APPEAL from the Circuit Court of Cook County; the Hon. EDWARD
F. HEALY, Judge, presiding.
MR. JUSTICE LORENZ DELIVERED THE OPINION OF THE COURT:
Plaintiff landowners brought this action seeking a declaration of the unconstitutionality of the City of Palos Heights' zoning ordinance as applied to plaintiffs' property. The Circuit Court gave judgment for the defendant City and plaintiffs appeal.
Plaintiffs are the owners of two vacant lots fronting on Harlem Avenue south of 128th Street. They desire to erect a self-service car wash thereon. Plaintiffs' property is zoned "B Business District." Automatic car washes under the City's zoning ordinance are permitted in a "B" Business District only as "Special Uses". Plaintiffs made application to the City for a special use permit to erect the proposed car wash. On February 26, 1968, a public hearing was conducted by the City's zoning board of appeals. At that hearing plans illustrating the type of structure proposed were presented and plaintiff Frank Perko testified in detail concerning the location and construction of the proposed structures. Thereafter the zoning board recommended approval of a special use permit. Subsequently, the City's Council's Planning and Zoning Committee considered the recommendation of the zoning board and in turn recommended to the City Council that a special use permit be granted. However, upon presentation of the application to the full City Council the special use permit was denied.
Plaintiffs thereafter brought this declaratory judgment action which inter alia, prayed:
"(1) That the Court declare the zoning ordinance of the City of Palos Heights as applied to the subject property to be arbitrary and unreasonable, bearing no substantial relationship to the health, safety, morals and welfare of the community and that it is therefore unconstitutional and void.
(2) That the court declare the zoning ordinance of the City of Palos Heights as applied to the subject property to be destructive of and irreparably damaging to the value of the subject property and constitutes a taking of plaintiffs' property without due process of law; that it is discriminatory, and that it is therefore unconstitutional."
• 1 At the outset we must consider the City's contention on appeal that the denial of a Special Use permit by the City Council is a legislative decision and not subject to judicial review. Zoning ordinances employing the concept of "special uses" retain the usual residential, commercial, and industrial zones, specifying the uses permitted in each zone. For each zone, however, special uses also are designated which will be permitted within the zone only if specifically approved by the zoning board or the governing legislative body. (See Kotrich v. The County of Du Page, (1960) 19 Ill.2d 181.) Because approval or denial of the permit in each instance is a legislative act it has been held that the jurisdiction of the courts to review special use permit proceedings is limited. See Klein v. Village of La Grange (1968), 93 Ill. App.2d 318.
However, there can be no doubt that judicial review of special use proceedings is available in appropriate cases. In Pioneer Trust & Savings Bank v. McHenry Cty. (1968), 41 Ill.2d 77 the court said at 84:
"Because a special or conditional use zoning ordinance does not allocate any particular zones for the establishment of these unique uses as a matter of right, the local zoning authorities are vested with broad powers in determining the suitability of a given site for a proposed special or conditional use. For this reason avenues of judicial review must be at least as readily available to the property owner who seeks to establish a special or conditional use as they are in the normal zoning case where courts stand ready to determine whether the exercise of zoning power "involves an invasion of private rights without reasonable relation to the public welfare."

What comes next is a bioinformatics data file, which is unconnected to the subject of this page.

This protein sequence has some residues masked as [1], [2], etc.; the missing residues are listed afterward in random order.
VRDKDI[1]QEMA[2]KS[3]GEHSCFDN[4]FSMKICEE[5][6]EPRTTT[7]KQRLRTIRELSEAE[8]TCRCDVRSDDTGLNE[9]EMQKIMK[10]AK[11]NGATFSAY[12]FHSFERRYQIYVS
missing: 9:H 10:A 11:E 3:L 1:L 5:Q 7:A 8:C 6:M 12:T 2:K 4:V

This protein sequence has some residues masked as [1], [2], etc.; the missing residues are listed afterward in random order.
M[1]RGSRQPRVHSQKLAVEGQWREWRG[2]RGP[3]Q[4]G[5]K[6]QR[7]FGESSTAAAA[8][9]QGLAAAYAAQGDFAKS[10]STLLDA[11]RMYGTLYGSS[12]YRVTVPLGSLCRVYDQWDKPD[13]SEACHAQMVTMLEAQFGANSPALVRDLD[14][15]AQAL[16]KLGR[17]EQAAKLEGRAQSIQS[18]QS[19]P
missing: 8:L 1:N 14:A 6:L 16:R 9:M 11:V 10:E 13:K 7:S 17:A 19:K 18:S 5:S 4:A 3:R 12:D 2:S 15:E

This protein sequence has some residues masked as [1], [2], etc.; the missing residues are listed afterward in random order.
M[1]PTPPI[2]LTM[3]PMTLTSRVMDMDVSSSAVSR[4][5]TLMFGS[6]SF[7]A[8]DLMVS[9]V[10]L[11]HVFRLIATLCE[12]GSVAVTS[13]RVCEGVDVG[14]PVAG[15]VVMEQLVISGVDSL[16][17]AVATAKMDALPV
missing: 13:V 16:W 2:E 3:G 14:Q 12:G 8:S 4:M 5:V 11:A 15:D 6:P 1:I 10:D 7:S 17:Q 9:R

The decisions in this area were recently reviewed in Elmhurst-Chicago Stone Co. v. County of Kane, 129 Ill. App.2d 190 (1970). The court there concluded at p. 197:
"In a declaratory judgment proceeding of this nature, as opposed to administrative review, plaintiff may not purely seek judicial review from an adverse legislative determination which denies a special use permit, without directly attacking the constitutionality of the underlying zoning classification as applied to his property. See Klein v. Village of LaGrange, 93 Ill. App.2d 318, 325, 236 N.E.2d 351 (1968). Judicial review of the denial of the special use permit is available in this action only by a challenge to the constitutionality of the underlying zoning classification. Hartung v. Village of Skokie, 22 Ill.2d 485, 498, 177 N.E.2d 328; Pioneer Trust & Savings Bank v. McHenry County, supra, at page 84.
However, from a review of the pleadings and the evidence, we believe that the plaintiff has essentially challenged the underlying zoning. We, therefore, approach the record from this standpoint and apply the traditional tests which govern review of zoning ordinances. These have been often stated. See Pioneer Trust & Savings Bank v. McHenry County, supra, at page 85; Hedrich v. Kane County, 117 Ill. App.2d 169, 174, 253 N.E.2d 566 (1966); Whittingham v. Village of Downers Grove, 101 Ill. App.2d 166, 172, 173, 242 N.E.2d 460 (1968); Schiffer v. Village of Wilmette, 105 Ill. App.2d 80, 245 N.E.2d 143 (1969)."
• 2 As plaintiffs' complaint, supra, indicates, their challenge is directly aimed at the constitutionality of the underlying zoning ordinance as applied to their property. Accordingly, defendants' motion to dismiss the appeal is denied. See Elmhurst-Chicago Stone Co. v. County of Kane, 129 Ill. App.2d 190 at 197.
We now turn to plaintiff's contention on appeal that the court erred in refusing to permit redirect examination of plaintiff Frank Perko which they argue would have proved the identity of the plan offered at trial ...